My belief though is that it endangers the athletes, since every legal (and prehaps extra-legal) effort will be made by players and coaches to compensate for the lost training.
The more you take away, the more ways teams will find to take it back, even if it's behind the back of the National Collegiate Athletic Association. Why should schools have to sacrifice game-time preparation, because the NCAA can't find a way to regulate the real problem, so they regulate whatever their power allows and they call that a "remedy".
If you take away two-a-days, then summer workouts have to get harder, and they have to get longer. Suddenly, those "voluntary" sessions become more mandatory than ever. As we all know, each team and it's players and coaches may call these off-season workouts voluntary, but if you have even a hope to see the field, especially at the major programs, if you miss a day, your days on the bench increase, perhaps exponentially.
There's nothing voluntary about them.
And, what the NCAA has done by limiting those sessions during the season is put more pressure on the players themselves in an environment that isn't nearly as regulated, not even remotely as closely monitored so that each team feels that it's doing the most it can to maintain the health and well-being of it's players.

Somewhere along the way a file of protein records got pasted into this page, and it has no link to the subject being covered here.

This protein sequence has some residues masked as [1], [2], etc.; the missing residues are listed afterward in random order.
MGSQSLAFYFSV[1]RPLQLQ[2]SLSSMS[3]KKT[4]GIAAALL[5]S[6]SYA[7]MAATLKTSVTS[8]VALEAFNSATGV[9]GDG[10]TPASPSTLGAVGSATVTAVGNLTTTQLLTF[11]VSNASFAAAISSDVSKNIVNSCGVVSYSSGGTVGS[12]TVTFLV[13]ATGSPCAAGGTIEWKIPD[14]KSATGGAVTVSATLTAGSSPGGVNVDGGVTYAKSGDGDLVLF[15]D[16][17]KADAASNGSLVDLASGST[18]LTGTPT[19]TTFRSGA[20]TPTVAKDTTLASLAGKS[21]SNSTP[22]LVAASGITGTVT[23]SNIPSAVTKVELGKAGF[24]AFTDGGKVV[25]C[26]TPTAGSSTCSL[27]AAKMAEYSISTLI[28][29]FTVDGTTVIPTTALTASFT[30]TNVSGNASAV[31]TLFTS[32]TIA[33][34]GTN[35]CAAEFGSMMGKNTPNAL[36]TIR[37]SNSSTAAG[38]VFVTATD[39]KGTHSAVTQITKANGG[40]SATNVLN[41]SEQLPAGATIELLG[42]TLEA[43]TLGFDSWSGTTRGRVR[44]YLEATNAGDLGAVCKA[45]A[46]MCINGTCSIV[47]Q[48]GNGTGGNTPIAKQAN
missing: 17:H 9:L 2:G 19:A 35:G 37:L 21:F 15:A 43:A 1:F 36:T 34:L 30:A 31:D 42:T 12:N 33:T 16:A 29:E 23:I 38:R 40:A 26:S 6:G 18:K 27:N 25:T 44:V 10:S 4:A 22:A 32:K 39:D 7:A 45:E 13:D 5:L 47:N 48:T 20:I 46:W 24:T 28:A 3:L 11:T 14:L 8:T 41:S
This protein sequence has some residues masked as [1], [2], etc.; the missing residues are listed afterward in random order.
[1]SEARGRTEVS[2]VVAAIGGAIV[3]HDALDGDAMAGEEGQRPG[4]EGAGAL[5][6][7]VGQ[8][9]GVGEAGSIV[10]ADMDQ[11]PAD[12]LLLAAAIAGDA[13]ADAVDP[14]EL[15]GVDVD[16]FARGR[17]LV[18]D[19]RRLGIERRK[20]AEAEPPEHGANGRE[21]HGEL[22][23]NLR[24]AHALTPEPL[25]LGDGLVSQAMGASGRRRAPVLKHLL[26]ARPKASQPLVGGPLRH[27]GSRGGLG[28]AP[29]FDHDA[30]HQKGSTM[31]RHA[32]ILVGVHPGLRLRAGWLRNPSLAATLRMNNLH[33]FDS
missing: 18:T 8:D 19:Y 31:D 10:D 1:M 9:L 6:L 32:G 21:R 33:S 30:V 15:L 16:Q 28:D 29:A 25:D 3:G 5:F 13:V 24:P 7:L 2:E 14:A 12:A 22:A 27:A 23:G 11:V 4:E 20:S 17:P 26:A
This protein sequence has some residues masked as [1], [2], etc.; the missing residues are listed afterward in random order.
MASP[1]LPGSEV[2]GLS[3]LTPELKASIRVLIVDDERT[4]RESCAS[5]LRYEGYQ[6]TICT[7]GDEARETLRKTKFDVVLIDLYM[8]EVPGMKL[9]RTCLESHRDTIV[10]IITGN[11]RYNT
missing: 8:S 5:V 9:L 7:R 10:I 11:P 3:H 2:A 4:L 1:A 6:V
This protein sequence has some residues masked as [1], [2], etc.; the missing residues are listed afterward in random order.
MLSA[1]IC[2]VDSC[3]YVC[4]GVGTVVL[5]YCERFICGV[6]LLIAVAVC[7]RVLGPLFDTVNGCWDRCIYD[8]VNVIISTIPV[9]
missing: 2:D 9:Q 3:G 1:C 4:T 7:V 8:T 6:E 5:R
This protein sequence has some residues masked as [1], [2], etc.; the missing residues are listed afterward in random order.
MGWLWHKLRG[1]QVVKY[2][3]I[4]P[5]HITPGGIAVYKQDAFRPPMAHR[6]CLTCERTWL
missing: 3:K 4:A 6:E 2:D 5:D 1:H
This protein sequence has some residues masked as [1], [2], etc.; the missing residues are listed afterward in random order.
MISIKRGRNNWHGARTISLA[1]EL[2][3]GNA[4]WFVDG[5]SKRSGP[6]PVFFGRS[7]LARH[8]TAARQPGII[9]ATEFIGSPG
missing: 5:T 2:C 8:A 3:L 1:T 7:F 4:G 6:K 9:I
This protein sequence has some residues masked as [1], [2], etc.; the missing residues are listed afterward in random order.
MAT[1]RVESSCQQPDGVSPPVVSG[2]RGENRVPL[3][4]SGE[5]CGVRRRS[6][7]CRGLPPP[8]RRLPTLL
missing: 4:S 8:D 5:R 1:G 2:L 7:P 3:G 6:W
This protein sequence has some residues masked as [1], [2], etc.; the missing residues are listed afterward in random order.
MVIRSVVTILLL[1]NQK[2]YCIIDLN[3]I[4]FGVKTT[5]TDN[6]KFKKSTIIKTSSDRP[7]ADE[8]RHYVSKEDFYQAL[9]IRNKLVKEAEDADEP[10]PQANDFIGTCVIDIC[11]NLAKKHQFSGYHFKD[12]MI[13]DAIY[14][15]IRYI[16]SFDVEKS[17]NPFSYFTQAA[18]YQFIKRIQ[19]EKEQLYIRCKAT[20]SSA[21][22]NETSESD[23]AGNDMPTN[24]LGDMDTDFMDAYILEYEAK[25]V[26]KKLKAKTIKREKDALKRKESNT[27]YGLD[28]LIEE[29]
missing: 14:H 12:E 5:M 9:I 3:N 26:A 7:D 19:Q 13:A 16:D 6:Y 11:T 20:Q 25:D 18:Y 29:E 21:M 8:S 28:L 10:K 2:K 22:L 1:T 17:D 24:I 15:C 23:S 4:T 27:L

Strength and Conditioning coaches can only do so much. Limited staffs must attend to as many as 150 plus players who are now in need of more support and supervision than ever, since they have just had a great portion of their preparation and conditioning under full staff control outlawed by the NCAA. (The NCAA has done this of course, for the benefit of the athlete.).
The NCAA has attacked the very foundation of organized football with their zealous outlawing of supervised conditioning and classroom training sessions during two-a-days in an all-out PR gambit to be seen as "doing something". Yet, they have done nothing to address the money-grubbing athlete-exploiting tendency to move the start of football season to earlier and hotter times and locales, with complete disregard for the athletes. This combination of ill-conceived action and greed-driven reaction seems custom-built to assure that the next heat-related tragedy in major college football is played before a live television audience from coast to coast.